About 200 kilometres south of the Arctic Circle, at the bottom of Lac de Gras in Canada's Northwest Territories, sit some of the world’s most beautiful and sought-after diamonds.
The Diavik Diamond Mine, which we own and manage, comprises four diamond-bearing pipes that we mine using a combination of open pit and underground mining. Our diamonds from Diavik are stunning white gems, produced to the highest possible standards of safety and integrity.
Innovation at Diavik
The design, construction and operation of Diavik is a story of success on a grand scale, in part because it is in one of the most challenging environments in the world: the sub-arctic tundra, one of the world’s pristine environments with one of the most delicate ecosystems. We are committed to protecting the biodiversity of this unique landscape.
And, through innovation, world class engineering technologies and partnering with Indigenous people, we are able to mine some of the world’s most ethical diamonds with a minimal impact on the local land, water, and wildlife.
For example, we have developed world class engineering technology and techniques to hold back the waters of Lac de Gras (to reach the diamond-bearing pipes at the bottom of the lake) in a way that minimises disturbance. Once we have built the embankment, creating a pool of water within the lake, we pump millions of litres from this pool back into the lake, monitoring water quality and fish stocks.
Our focus on minimising our environmental impact was also inherent in our construction of an award-winning wind farm that generates significant renewable energy for Diavik’s operation. It is one of the largest hybrid wind-diesel power facilities at a remote mine site and, since coming on line in 2012, the windfarm has offset Diavik’s diesel use by over 28 million litres and reduced the overall greenhouse gas emissions by 75,000 tonnes.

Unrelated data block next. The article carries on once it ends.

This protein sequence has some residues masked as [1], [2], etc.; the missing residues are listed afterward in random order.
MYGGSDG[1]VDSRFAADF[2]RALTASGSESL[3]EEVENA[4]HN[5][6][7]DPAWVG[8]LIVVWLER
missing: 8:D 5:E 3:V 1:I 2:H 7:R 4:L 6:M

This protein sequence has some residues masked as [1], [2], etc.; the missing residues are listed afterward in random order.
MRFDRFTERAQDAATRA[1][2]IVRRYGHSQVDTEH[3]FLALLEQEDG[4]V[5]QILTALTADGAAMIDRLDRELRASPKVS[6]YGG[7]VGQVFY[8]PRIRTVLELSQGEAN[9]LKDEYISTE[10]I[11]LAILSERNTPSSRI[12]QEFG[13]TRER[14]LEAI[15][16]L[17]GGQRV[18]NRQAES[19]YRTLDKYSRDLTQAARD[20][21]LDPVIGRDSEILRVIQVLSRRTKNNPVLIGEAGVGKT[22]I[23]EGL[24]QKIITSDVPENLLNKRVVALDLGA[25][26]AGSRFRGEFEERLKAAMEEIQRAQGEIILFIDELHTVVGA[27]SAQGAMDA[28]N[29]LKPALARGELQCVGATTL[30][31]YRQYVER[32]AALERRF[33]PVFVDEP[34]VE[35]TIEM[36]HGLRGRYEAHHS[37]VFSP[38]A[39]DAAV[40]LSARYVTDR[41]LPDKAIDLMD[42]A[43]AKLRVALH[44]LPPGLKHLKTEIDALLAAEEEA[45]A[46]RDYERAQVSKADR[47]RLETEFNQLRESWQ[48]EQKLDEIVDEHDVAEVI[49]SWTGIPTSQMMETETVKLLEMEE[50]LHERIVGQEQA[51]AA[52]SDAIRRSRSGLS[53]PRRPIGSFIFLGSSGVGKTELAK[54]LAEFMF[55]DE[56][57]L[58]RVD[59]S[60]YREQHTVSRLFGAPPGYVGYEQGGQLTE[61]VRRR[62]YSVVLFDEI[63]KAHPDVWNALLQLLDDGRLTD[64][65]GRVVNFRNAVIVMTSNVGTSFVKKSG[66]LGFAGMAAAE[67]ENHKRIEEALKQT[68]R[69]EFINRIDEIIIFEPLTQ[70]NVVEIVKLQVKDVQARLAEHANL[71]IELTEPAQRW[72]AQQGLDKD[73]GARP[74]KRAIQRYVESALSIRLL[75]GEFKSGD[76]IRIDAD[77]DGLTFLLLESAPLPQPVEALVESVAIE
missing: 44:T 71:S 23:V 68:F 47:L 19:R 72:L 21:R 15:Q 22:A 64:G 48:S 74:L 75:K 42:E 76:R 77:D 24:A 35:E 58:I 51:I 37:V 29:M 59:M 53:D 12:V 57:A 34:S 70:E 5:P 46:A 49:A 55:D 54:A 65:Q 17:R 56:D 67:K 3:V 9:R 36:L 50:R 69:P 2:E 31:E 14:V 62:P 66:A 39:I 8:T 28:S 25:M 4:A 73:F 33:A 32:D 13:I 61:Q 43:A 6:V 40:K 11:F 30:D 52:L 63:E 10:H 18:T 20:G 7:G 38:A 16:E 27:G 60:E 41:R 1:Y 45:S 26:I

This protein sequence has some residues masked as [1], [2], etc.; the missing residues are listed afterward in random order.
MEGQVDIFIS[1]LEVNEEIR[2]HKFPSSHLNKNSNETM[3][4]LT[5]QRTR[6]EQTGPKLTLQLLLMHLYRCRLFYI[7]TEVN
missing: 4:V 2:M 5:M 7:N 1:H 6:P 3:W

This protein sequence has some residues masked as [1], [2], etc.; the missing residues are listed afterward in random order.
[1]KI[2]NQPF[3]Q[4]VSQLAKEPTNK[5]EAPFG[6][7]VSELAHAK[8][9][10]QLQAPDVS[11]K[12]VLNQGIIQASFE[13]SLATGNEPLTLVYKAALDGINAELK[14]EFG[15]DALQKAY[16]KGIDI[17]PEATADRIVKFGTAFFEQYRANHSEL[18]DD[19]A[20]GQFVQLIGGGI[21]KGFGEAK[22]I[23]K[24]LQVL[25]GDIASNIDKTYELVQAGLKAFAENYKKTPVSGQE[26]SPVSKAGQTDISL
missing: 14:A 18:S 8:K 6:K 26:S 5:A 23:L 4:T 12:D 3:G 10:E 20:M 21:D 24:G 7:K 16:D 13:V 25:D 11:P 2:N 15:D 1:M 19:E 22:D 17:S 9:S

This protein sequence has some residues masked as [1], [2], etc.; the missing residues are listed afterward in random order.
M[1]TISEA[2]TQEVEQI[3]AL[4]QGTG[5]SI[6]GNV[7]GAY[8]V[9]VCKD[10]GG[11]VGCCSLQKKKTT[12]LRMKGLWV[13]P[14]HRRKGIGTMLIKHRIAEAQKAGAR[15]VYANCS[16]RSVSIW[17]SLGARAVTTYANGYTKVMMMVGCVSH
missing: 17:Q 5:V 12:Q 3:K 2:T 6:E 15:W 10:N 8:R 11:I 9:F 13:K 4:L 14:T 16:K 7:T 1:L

All mines have a finite life cycle and Diavik has planned for its closure from the outset. The buildings on site have been designed to be removed without a trace. And when mining ends, the embankments will be reclaimed and lake water will flow back into the open pit.
Holding back the waters
We have developed world class engineering technology and techniques to hold back the waters of Lac de Gras (to reach the diamond-bearing pipes at the bottom of the lake) in a way that minimises disturbance. Once we have built the embankment, creating a pool of water within the lake, we pump millions of litres from this pool back into the lake, monitoring water quality and fish stocks.
In 2018, we opened a fourth diamond pipe, known as A21, at the Diavik Diamond Mine. The new open pit pipe will provide an important source of incremental supply over the next four years to sustain production levels at the mine. The A21 pipe is located adjacent to Diavik’s existing mining operations at Lac de Gras. First ore was delivered in March following a four-year construction period and an investment of approximately $350 million, shared by Rio Tinto and joint venture partner Dominion Diamond Corporation. This investment to sustain production levels at Diavik reflects the strong outlook we see for the diamond industry.
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Yellowknife NT X1A 2P8, Canada
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